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In Dubai, ignorance is no excuse

Do not wrap anything in newspaper if it has the Prophet’s name in it (and other United Arab Emirates public decency laws tourists must know to stay out of trouble).
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In Dubai on the beach, more is more. (STR/AFP/Getty Images)

If you're going to Dubai and have heard it described as “Las Vegas of the Gulf,” it‘s best you ask for a second opinion.

For starters, you won’t get into trouble for “sharing private space with a person of the opposite sex” in Vegas.

Unless, of course, you are sharing it with someone else’s person of the opposite sex.

At that point, may the Lord have mercy on you in either town.

The United Arab Emirates’ Ministry of Interior recently published research that claimed 72 percent of expats living in the UAE lack knowledge of local customs, moral boundaries and traditions, Emirates magazine reports.

According to Emirates magazine, this kind of complacency results in “many expats enduring court trials, facing social embarrassment and suffering a long list of inconveniences – simply due to not knowing the rules.”

What are the rules, you ask?

Here is a sampling of the magazine's helpful summary:

"No disrespecting any religion: For example, when a newspaper contains the name of the Prophet, do not use it as wrapping paper. (Probably best not to use any newspaper as wrapping paper unless your Arabic is flawless and you can read super fast). When you hear the call for prayer, do not disrupt its sound in an obvious way.  And do not forget that during Ramadan rules are different altogether."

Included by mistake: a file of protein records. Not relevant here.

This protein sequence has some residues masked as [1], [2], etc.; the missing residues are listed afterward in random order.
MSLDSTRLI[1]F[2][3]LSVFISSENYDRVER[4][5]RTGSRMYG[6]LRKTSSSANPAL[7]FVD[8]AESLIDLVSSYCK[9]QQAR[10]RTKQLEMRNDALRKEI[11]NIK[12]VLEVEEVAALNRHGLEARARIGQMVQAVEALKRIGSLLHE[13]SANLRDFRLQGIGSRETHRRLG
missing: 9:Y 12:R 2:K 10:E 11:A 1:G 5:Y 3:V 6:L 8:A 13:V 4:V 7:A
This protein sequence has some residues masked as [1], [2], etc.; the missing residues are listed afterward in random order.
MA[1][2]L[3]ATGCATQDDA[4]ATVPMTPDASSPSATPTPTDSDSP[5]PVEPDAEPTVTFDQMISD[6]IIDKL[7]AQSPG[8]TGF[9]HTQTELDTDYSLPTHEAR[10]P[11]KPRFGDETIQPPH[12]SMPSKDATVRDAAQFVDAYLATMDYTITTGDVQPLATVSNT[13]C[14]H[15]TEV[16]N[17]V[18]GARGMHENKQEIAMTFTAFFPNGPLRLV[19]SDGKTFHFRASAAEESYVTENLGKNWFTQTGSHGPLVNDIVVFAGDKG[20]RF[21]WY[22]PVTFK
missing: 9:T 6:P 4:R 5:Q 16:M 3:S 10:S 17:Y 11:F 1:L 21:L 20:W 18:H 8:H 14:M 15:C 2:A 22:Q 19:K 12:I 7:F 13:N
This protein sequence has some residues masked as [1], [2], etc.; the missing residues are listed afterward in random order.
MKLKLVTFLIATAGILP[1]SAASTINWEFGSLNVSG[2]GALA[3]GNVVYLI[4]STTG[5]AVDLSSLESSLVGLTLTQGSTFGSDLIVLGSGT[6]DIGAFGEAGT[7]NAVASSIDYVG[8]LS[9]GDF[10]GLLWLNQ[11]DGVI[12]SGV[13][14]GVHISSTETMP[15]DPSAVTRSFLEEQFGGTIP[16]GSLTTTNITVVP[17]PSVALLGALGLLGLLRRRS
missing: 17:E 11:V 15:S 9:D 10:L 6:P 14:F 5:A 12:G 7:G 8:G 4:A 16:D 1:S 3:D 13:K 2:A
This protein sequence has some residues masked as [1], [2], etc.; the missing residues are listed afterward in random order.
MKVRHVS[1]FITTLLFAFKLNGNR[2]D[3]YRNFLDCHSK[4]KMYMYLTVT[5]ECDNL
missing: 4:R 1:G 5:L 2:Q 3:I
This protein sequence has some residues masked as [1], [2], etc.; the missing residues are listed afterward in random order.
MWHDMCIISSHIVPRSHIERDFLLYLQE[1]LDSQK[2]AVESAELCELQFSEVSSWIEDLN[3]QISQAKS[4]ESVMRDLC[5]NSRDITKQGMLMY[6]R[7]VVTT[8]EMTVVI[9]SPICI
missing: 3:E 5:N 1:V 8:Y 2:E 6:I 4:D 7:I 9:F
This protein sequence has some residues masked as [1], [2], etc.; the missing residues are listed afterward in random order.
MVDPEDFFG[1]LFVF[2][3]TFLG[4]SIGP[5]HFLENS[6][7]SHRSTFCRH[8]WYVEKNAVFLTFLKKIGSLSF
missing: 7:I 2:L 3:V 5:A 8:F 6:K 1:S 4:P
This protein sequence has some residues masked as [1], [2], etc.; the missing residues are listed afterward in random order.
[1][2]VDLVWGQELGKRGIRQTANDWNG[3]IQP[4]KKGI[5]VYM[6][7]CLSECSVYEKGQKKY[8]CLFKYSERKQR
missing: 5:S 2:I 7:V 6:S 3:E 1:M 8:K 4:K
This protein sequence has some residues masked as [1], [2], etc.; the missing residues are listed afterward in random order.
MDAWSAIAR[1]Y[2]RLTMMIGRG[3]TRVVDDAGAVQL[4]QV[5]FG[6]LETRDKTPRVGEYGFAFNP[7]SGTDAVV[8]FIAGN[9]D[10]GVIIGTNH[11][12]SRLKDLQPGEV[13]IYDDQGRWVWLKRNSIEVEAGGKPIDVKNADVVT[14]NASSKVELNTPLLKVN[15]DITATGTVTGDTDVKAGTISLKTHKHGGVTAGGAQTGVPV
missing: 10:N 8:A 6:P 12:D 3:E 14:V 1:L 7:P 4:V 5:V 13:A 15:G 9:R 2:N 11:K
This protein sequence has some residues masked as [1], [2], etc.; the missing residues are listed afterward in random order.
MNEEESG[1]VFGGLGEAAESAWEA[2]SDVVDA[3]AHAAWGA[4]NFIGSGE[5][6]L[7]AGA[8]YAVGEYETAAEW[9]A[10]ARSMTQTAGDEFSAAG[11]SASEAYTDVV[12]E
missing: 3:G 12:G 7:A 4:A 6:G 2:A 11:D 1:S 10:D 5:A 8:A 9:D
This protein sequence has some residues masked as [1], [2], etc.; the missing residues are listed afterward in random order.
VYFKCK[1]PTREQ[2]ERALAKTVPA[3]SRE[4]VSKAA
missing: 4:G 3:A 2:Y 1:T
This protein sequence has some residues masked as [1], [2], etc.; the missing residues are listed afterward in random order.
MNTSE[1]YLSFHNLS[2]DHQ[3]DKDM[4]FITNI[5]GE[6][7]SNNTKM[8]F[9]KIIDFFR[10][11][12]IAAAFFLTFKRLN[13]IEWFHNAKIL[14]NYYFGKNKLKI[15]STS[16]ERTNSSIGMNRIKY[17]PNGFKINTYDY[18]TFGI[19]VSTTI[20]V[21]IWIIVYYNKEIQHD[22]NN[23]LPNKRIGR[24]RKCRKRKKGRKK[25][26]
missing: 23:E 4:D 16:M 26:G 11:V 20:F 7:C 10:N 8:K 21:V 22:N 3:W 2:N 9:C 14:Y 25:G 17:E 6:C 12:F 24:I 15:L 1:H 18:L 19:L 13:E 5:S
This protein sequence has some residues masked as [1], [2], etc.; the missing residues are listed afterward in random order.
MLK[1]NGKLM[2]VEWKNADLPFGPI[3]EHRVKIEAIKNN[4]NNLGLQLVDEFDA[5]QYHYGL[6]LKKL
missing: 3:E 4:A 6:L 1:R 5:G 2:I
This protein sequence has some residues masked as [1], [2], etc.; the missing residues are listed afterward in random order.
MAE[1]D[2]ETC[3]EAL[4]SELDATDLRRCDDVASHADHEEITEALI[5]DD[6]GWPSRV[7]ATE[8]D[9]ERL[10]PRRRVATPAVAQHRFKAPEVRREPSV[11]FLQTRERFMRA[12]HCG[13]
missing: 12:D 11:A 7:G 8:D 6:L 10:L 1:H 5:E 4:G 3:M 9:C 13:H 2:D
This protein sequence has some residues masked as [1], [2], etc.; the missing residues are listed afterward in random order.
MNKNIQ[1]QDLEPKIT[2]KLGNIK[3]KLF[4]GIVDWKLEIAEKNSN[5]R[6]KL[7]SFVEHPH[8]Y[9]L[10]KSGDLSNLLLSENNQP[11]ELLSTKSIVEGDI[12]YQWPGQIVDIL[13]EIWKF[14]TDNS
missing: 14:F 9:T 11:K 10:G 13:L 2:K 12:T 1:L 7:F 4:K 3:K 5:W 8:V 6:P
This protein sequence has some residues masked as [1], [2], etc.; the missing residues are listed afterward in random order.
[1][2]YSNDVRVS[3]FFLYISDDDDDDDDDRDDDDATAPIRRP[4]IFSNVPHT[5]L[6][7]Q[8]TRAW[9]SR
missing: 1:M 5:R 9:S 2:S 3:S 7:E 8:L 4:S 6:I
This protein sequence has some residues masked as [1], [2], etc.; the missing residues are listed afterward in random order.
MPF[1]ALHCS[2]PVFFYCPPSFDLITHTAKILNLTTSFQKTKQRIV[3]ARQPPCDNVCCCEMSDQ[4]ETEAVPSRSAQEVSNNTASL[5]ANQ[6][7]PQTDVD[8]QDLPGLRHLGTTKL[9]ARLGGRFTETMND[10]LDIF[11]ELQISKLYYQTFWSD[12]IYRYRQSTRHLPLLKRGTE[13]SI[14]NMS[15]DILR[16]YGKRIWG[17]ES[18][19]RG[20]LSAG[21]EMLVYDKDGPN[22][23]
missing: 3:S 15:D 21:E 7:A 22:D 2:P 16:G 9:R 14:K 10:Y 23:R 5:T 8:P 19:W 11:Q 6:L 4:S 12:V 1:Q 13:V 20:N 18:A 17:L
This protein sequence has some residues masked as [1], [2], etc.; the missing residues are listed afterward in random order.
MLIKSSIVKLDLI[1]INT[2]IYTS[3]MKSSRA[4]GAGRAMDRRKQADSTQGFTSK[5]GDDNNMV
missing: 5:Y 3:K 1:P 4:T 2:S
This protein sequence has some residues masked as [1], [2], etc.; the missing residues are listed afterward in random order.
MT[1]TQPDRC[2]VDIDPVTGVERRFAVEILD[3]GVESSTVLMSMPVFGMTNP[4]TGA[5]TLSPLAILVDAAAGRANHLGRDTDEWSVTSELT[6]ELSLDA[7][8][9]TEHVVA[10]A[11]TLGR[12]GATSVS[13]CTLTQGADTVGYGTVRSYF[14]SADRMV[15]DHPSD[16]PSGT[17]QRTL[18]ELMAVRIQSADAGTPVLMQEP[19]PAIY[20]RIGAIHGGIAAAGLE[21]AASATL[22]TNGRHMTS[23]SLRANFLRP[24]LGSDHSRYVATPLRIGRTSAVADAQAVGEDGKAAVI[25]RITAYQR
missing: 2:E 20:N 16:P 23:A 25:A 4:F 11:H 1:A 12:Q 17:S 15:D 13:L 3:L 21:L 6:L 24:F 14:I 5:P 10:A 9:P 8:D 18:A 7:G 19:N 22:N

"No indecent clothing: In public places, guidelines say shorts and skirts need to be of appropriate length not to indecently expose parts of the body. Nor should they be transparent, or display obscene or offensive pictures and slogans. On beaches rules are more lenient. Swimwear is accepted but should be appropriate. Topless sunbathing or the wearing of a thong is not allowed."

"No sharing private space with opposite sex: Strictly speaking, sharing a private space with a member of the opposite sex when not related by family ties or marriage is forbidden. Private space would be a house, room, hotel room and even a car. However, certain behavior is tolerated. Hotel reservations are easily made for unmarried couples wanting to share a room and there are many cases of single men and women sharing a villa, apartment and even a room. Any punishment depends on the situation."

Don’t let the giant resorts, shopping malls and beautiful desert vistas fool you.

Dubai is no Vegas.

http://www.globalpost.com/dispatches/globalpost-blogs/wanderlust/dubai-ignorance-no-excuse

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